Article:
These Herbs Support Mental Wellness

By Amy Allen

In these uncertain times, it’s no wonder that people are stressed, depressed, and anxious. Between supply chain issues and crazy high prices on pretty much everything, we all have great reason for concern. Many do use psychiatric medicines, and for good reason. But what happens when one either can’t find or can’t afford one’s meds? Are there alternatives? Read on!

Firstly, however, the disclaimer. I’m not a doctor, and I don’t play one on TV. None of what I’m saying in this article should be construed as medical advice. Always check with your doctor before changing meds, and if you’re in major distress, go directly to the nearest ER.

Alternative ways to support mental wellness

That all being said, there are a number of ways to keep our mental health balanced. Daisy wrote a great article discussing nutrition for mental health back in 2013. She discusses the negative effects of psychiatric drugs and processed foods, and how to adjust one’s diet for better health. Processed foods are little more than sugar and carbs after all, and that’s not a diet conducive to any kind of good health, physical or mental. She also mentions a few herbal alternatives, and in this article, I’m going to expand on that knowledge.

If you’re interested in reading about the neurobiology of anxiety disorders, go here. If you’re interested in how exercise can help keep your spirits up, go here.

Herbs to support mental wellness

Herbal mental health alternatives come in three basic classes:

  • Nervines, which sooth nerves
  • Anxiolytics, which calm anxiety
  • Sedatives, which promote sleep

A great resource is Cat Ellis’s book Prepper’s Natural Medicine, which discusses both individual herbs and conditions they may be used for in some detail. She gives information on both American and Chinese skullcap, California poppy, cramp bark, grindelia, lavender, lemon balm, motherwort, mullein, oats, St John’s wort, and valerian as useful in the mental wellness support category.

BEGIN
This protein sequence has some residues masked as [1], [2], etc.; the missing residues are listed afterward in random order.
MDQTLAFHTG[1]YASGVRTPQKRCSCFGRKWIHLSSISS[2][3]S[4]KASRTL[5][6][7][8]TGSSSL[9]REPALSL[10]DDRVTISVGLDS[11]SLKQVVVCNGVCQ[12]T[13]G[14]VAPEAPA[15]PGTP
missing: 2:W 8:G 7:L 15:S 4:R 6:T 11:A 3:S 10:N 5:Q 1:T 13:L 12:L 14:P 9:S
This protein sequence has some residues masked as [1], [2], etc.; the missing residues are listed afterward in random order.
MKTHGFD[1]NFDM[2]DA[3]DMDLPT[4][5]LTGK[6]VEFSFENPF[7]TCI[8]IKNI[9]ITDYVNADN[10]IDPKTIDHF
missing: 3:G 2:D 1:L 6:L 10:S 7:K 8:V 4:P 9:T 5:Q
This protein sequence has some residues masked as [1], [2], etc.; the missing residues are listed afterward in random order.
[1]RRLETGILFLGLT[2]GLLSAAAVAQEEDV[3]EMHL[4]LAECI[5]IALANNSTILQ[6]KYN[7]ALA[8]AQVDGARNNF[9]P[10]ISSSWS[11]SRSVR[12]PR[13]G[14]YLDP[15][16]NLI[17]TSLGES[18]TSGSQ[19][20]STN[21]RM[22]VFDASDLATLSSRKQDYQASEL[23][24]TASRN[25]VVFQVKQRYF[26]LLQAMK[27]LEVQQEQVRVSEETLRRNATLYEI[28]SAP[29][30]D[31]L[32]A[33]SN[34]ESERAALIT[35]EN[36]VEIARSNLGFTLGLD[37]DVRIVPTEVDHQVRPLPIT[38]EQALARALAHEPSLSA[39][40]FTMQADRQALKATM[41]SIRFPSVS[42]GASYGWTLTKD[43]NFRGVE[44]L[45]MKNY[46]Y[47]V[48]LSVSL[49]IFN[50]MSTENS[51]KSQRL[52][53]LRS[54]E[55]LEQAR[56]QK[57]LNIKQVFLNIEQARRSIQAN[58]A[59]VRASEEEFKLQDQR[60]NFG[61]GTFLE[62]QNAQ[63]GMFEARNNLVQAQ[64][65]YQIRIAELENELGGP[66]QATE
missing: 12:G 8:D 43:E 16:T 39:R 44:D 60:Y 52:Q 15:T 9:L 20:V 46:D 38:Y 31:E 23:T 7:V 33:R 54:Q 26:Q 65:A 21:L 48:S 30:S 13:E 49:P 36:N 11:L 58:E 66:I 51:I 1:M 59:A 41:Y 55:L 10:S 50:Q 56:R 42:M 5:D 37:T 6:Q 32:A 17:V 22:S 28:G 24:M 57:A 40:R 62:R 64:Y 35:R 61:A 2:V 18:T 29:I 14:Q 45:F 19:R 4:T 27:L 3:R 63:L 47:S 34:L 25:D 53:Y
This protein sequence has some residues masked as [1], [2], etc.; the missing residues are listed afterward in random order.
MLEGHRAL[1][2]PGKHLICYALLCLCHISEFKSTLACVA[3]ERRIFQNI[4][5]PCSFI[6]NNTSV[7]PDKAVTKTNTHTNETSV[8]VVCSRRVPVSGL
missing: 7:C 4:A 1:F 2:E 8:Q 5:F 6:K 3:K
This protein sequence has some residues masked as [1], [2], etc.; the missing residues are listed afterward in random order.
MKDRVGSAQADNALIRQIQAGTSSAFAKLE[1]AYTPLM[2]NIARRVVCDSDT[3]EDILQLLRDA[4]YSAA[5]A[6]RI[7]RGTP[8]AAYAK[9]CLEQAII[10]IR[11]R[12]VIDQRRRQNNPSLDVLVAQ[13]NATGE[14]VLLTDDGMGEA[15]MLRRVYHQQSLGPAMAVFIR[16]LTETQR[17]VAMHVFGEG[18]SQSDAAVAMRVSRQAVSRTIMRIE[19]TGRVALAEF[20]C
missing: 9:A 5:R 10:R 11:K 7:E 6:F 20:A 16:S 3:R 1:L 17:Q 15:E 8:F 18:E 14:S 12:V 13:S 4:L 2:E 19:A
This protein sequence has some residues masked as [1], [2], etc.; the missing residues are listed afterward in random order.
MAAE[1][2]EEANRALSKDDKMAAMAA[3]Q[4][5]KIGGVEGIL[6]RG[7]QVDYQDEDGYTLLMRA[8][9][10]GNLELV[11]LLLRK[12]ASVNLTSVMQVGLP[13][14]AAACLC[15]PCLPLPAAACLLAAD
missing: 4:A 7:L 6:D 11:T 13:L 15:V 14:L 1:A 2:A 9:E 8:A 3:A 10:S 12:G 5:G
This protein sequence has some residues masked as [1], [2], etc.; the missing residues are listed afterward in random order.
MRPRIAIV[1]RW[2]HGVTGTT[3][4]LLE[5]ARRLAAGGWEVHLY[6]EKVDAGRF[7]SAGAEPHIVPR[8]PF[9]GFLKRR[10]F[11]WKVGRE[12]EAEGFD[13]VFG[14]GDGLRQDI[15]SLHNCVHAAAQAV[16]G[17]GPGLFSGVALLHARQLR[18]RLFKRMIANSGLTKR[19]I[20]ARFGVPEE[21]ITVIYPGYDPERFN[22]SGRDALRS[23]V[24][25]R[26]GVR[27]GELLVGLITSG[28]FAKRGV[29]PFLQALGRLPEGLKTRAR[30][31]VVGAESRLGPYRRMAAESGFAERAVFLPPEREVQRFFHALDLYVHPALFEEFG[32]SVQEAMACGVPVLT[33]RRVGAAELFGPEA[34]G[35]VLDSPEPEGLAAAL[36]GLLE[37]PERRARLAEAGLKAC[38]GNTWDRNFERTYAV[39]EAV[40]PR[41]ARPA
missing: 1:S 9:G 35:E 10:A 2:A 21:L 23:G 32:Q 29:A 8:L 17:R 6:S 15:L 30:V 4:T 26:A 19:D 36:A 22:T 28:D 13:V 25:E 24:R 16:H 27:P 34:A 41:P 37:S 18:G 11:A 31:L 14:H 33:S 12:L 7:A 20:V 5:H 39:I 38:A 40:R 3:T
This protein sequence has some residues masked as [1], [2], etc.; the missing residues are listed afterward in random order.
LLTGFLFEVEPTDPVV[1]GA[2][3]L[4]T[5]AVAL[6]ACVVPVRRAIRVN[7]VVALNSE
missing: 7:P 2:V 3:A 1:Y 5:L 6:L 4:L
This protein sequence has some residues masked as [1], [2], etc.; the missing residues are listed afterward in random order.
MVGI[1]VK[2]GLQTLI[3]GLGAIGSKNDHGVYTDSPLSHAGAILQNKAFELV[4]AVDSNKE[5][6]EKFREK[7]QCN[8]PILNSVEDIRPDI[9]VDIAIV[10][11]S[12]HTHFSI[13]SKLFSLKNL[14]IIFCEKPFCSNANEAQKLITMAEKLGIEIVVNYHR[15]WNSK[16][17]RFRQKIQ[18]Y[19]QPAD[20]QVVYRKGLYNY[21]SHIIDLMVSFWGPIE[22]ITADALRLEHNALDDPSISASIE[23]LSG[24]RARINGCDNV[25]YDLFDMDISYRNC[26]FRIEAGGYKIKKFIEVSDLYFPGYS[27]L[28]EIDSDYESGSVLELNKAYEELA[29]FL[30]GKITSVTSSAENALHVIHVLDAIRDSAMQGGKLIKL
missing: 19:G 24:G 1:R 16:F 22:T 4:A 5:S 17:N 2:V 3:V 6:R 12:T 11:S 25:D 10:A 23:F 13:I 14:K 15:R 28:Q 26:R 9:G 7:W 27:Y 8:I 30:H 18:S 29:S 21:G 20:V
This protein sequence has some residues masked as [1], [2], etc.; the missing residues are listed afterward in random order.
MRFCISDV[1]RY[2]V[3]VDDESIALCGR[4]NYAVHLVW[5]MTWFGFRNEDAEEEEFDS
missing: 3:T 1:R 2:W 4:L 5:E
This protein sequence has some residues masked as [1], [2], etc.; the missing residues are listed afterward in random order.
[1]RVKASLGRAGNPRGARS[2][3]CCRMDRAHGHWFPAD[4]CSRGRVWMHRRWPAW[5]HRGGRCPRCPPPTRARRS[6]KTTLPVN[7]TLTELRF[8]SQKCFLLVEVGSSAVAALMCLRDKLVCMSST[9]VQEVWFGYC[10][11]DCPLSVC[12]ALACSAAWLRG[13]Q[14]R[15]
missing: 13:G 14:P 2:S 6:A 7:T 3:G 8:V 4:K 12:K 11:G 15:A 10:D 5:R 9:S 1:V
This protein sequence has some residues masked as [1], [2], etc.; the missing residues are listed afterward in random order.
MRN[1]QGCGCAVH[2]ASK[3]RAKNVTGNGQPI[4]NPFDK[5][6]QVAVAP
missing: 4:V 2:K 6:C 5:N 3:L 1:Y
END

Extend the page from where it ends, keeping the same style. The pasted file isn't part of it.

She also discusses how the individual herbs are used. For example, lavender can be ingested as a tisane, inhaled via steam or as an essential oil, or used topically as an essential oil. St John’s wort, a personal favorite, is usually ingested as a tincture or powdered in capsules.

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This is all great information, most necessary for the proper and safe use of these herbs. Improper use can lead to unfortunate side effects, just as pharmaceuticals do. I once found out about salicylate poisoning the hard way, by taking too much acetaminophen. A local herbalist told me about her lessons in foraging the wrong mushroom. It can happen with herbs as well, and caution is a good thing. Information is also a good thing, and Cat’s book is loaded with it.

What the studies say

But do these herbs work? Studies have been done on many of them, most notably St John’s wort. This meta-study from NIH  concluded:

“SJW monotherapy for mild and moderate depression is superior to placebo in improving depression symptoms and not significantly different from antidepressant medication. However, evidence of heterogeneity and a lack of research on severe depression reduce the quality of the evidence. Adverse events reported in RCTs were comparable to placebo and fewer compared with antidepressants. However, assessments were limited due to poor reporting of adverse events and studies were not designed to assess rare events. Consequently, the findings should be interpreted with caution.”